Monday, March 27, 2006

The NU/NRP campaign made two egregious mistakes that will cost us dearly.

First, they attacked Likud and portrayed Netanyahu as weak and unreliable. This may have brought NU/NRP a few votes but, by playing on the uncommitted public's worst fears about Bibi, it undoubtedly sent many more votes from the right to Kadima. The right's only chance of forming a coalition is a strong Likud (and that's as close as I'm coming to announcing whom I'm voting for), so NU/NRP has again shot itself in the foot. That's what happens when you think you're the only tzaddik in Sodom. They're becoming the Briskers of Israeli politics.

Second, they actively campaigned against Marzel on the grounds that he wouldn't cross the minimum threshold and would waste votes. This is an entirely self-fulfilling claim. In fact, a more reasonable argument goes the other way: since Marzel is flirting with the minimum and failing would cost the right dearly, we should encourage people to vote for him to ensure that those votes are not wasted. As it happens, Marzel will be quite useless in the Knesset since he can't be part of any coalition but at least he'll take mandates from the left simply by sitting on them. And I think he has an excellent chance of getting in. (The surprises in this election will be down in the little parties; pollsters don't have the tools to deal with them.)

Soon a few words about Yisrael Beiteinu.


Anonymous zalman said...

"The right's only chance of forming a coalition is a strong Likud."

1. Why? Is it significantly more difficult for the right to form a coalition if some of "Likud's votes" end up with some of the other right wing parties?

2. Is there a realistic possibility that the right will get a chance to form a coalition?

9:39 PM  
Blogger Ben said...

A coalition needs to be led by a single dominant party. Since the parties on the right other than Likud are all sectarian parties, no coalition is possible without a strong Likud. If the right and left are about evenly matched but Kadima has twice as many seats as Likud, Shas will prefer Kadima.
Yes, 60 votes for the right is possible, depending on who shows up to vote and which of the small parties gets in.

10:20 PM  
Blogger bar_kochba132 said...

Agreed, 100%. I saw some of the TV ads. The right-wing parties attacked each other instead of the Left. They really have a death wish. "TOV", -the Ihud HaLeumi/MAFDAL really doesn't care about the country or the yishuvim in YESHA, (I voted Ihud the last two elections), it is simply a gang of cronies that wants a few crumbs from the table of the oligarchs (BTW Ben-thanks for the link to Ari Shavit's brilliant article showing how the oligarchs, thru Kadima, are destroying Israel).
None of them address the real issues about corruption, the anti-democratic forces like the Supreme Court, police, SHABAK, media. This is because all they want is to get onto the same gravy train.
I am voting Marzel. I agree that if he gets in, he will be neutralized, for that matter, I don't agree with his Kahanist background, but it seems the only way I can register a protest.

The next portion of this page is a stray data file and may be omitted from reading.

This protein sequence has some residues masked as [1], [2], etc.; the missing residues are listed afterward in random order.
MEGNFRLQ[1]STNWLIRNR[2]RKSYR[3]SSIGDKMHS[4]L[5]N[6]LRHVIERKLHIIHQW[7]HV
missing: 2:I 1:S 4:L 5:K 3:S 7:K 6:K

After the election, particularly if Olmert becomes PM, I hope and pray that good people of both Left and Right, who really care about the state and Zionism, can get together, reach some sort of consensus to forget YESHA for a while (since everyone agrees that there is no possibility of reaching "peace agreements" with the Arabs in any event), and work to do real reforms in Israel, realizing that a major existential crisis is upon us. Pray a lot!

1:03 AM  
Blogger Avi Green said...

Why? Is it significantly more difficult for the right to form a coalition if some of "Likud's votes" end up with some of the other right wing parties?

Okay, if I may address your questions, let me point out that if the right-wing is to have a strong coalition, it depends largely on the Likud getting a strong number of Knesset seats of its own.

All the small so-called right-wing parties are opportunistic, and they'll all join with Kadima to get a ministry or two. That includes Shas, Aguda, Yisrael Beitenu and National Union/Mafdal.

Second, while the NU/NRP and even Yisrael Beitenu did attack Olmert and Kadima, they still flubbed big time by attacking the Likud as well. That said, it doesn't look likely that most of the public will vote for Kadima in the elections tomorrow, but it could alienate them, and that's the serious mistake that the National Union made in their campaign. I was horrified when I saw what they were doing, and can't understand how they kept resorting to this ludicrous tactic when they didn't have to.

To say the least, only the Likud maintained the best of campaigns, and I'm disappointed in National Union for their failure to do the same.

1:26 AM  
Blogger westbankmama said...

I agree with you Ben. There comes a time when you have to realize that even if we are "right" we are a MINORITY, and the only way to really lead the country is with other like-minded people. We can't have everything our way, but if we work with other people, we will get a lot more than if we are alone. The Likud is the logical place for us now - NOT another small sectarian party.

8:53 AM  

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